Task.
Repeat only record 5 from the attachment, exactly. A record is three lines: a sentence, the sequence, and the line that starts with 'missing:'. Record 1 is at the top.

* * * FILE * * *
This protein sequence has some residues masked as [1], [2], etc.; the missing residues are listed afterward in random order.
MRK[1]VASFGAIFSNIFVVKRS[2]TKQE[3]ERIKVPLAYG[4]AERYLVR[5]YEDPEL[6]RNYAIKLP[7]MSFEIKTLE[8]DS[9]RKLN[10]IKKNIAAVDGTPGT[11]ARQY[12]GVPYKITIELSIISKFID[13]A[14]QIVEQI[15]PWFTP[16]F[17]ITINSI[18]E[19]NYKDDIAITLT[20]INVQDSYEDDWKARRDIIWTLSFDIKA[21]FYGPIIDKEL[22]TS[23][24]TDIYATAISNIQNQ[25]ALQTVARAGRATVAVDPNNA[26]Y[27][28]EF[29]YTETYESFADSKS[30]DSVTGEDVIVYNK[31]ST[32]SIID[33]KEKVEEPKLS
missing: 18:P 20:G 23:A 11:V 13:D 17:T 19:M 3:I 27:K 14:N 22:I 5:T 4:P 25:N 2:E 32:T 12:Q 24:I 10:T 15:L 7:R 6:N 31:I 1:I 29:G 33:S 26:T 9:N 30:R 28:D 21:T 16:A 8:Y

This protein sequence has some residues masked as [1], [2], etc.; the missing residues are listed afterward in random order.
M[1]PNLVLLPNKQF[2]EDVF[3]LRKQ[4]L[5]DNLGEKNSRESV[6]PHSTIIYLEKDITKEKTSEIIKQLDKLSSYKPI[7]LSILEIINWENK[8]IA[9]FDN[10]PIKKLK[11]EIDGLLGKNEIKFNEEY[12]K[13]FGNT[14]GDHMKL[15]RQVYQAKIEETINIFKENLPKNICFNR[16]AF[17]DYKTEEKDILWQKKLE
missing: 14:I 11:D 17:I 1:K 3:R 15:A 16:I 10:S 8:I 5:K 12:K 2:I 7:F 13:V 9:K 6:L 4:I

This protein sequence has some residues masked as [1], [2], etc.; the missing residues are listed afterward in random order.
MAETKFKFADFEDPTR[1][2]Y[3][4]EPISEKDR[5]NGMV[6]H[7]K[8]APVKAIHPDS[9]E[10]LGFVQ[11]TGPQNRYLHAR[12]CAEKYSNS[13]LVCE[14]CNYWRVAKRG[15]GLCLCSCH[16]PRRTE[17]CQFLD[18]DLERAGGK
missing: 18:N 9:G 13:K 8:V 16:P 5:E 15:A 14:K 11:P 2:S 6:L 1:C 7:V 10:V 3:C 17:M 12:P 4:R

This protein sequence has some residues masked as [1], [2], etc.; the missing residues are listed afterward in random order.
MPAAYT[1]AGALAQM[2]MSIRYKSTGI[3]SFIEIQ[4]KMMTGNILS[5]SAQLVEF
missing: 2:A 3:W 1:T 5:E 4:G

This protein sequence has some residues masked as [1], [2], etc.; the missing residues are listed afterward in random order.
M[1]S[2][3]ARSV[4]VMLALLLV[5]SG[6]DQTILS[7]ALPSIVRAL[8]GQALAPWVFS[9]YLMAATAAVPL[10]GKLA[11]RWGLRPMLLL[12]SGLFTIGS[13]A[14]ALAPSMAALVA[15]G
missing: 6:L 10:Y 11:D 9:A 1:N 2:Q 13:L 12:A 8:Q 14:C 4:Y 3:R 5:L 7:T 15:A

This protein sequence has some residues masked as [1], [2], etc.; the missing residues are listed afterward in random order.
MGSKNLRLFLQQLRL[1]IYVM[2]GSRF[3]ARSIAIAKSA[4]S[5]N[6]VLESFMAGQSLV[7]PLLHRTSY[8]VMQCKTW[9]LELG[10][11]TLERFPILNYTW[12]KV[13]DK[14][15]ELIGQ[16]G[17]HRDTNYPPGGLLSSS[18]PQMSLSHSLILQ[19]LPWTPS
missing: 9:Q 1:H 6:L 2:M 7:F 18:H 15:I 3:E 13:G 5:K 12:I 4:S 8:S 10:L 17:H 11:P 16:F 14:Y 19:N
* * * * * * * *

This protein sequence has some residues masked as [1], [2], etc.; the missing residues are listed afterward in random order.
M[1]S[2][3]ARSV[4]VMLALLLV[5]SG[6]DQTILS[7]ALPSIVRAL[8]GQALAPWVFS[9]YLMAATAAVPL[10]GKLA[11]RWGLRPMLLL[12]SGLFTIGS[13]A[14]ALAPSMAALVA[15]G
missing: 6:L 10:Y 11:D 9:A 1:N 2:Q 13:L 12:A 8:Q 14:C 4:Y 3:R 5:L 7:T 15:A